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Nov 29, 2005

Media workers gather to discuss HIV/AIDS coverage

Story PictureWith World AIDS Day just two days away, today the National AIDS Commission and Pan American Health Organization met with Belizean journalists to examine the reporting of HIV/AIDS in Belize. Among the topics were whether or not our print and electronic media are helping to increase awareness of the epidemic and what reporters can do to try and lessen the stigma attached to the disease. A recent report which actually showed a homeless woman dying in the streets has provoked considerable public interest, but questions arise about our portrayal of AIDS victims and just who is responsible for their care. News Five spoke with Ruth Jaramillo of the National AIDS Commission about the issues of individual awareness and collective responsibility.

Ruth Jaramillo, Tech Director, National AIDS Commission
?I want to make a correction; we?ve had public attention on HIV/AIDS all along. What this person?s situation has brought to light is the fact that even though efforts have been made, there is not enough response from our community, from individuals, from families. And this is why we still have so much more to do in terms of the fight.?

?What is our role as individuals? The sad part is when we talk about HIV/AIDS, and we talk to anyone, I am sure if you do an interview people will say, I know about HIV, I know all about it, I know how it is transmitted. But they you ask, can it happen to me, and people stop and, what? What are you talking about? It hasn?t come to terms that this disease, this epidemic can affect each and every one of us, as an individual and how we as humans, should be treating each other.?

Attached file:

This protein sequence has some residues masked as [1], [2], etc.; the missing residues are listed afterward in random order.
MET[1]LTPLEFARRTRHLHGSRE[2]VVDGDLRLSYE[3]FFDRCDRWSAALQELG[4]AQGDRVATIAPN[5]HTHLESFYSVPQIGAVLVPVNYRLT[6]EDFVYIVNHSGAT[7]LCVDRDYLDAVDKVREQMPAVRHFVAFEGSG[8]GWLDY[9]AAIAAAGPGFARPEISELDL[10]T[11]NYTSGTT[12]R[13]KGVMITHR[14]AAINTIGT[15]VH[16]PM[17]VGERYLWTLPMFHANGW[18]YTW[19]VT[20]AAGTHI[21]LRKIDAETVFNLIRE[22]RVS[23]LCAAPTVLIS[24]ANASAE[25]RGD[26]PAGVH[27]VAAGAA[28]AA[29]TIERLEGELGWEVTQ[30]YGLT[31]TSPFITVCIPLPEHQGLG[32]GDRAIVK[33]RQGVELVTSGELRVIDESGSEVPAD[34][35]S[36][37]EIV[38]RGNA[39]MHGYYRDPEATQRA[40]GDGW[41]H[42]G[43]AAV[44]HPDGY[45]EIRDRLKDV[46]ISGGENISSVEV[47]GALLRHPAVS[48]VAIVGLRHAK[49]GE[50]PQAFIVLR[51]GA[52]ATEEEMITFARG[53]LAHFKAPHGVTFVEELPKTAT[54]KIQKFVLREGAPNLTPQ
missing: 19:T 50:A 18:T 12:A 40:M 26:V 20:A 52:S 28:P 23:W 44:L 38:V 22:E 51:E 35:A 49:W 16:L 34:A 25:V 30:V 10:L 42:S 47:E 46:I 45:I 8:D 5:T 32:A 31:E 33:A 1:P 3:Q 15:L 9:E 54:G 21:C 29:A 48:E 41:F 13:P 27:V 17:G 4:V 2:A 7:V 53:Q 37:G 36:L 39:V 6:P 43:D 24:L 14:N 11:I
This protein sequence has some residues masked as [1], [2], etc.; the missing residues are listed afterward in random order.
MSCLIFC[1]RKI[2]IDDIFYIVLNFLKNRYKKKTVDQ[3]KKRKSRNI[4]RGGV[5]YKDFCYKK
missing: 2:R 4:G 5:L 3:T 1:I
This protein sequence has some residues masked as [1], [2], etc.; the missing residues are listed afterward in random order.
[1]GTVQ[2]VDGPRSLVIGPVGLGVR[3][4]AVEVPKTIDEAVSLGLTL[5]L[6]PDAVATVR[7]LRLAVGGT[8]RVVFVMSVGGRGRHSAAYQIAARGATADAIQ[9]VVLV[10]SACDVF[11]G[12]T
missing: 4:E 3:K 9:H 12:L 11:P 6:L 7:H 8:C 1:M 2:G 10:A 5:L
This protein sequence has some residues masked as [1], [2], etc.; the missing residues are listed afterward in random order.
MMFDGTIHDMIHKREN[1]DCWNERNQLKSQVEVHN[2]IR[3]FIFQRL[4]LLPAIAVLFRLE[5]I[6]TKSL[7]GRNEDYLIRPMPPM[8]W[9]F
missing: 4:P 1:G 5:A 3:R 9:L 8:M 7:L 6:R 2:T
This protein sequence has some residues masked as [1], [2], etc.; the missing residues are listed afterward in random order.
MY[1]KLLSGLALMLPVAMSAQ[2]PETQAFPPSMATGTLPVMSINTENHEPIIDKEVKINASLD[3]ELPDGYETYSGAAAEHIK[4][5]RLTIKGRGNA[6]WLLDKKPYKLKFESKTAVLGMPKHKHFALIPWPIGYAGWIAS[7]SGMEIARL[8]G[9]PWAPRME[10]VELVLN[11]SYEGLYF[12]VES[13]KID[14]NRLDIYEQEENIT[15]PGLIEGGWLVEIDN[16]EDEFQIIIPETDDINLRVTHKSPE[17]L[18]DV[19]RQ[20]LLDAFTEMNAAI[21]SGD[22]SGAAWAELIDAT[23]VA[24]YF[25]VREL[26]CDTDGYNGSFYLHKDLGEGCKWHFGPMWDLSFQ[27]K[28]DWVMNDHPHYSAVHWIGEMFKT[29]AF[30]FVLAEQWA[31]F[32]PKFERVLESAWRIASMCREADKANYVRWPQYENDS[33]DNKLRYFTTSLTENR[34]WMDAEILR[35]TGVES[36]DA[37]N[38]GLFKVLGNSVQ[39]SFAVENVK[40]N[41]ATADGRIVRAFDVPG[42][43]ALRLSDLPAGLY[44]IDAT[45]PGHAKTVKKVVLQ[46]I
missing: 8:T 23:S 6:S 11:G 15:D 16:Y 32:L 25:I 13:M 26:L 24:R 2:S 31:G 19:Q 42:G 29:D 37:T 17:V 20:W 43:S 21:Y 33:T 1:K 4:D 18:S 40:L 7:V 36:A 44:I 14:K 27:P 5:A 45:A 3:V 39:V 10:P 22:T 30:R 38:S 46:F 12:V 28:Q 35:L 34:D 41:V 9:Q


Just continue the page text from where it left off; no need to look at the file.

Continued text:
According to a report furnished by the National Health Information Surveillance Unit, in 2004 there were four hundred and fifty-seven new reported HIV infections and sixty-five cases of AIDS. Ninety-four people died from the disease in Belize. The Belize District, specifically Belize City, had the highest number of new HIV infections with fifty-four point three percent of the cases being male and forty-five point seven percent female. In terms of this year, in the second quarter of 2005 alone, there were one hundred and twenty-seven new HIV infections reported, five new cases of AIDS, and eighteen deaths. This was for the period April to June of this year. The yearly report for 2005 should come out in January.

Viewers please note: This Internet newscast is a verbatim transcript of our evening television newscast. Where speakers use Kriol, we attempt to faithfully reproduce the quotes using a standard spelling system.

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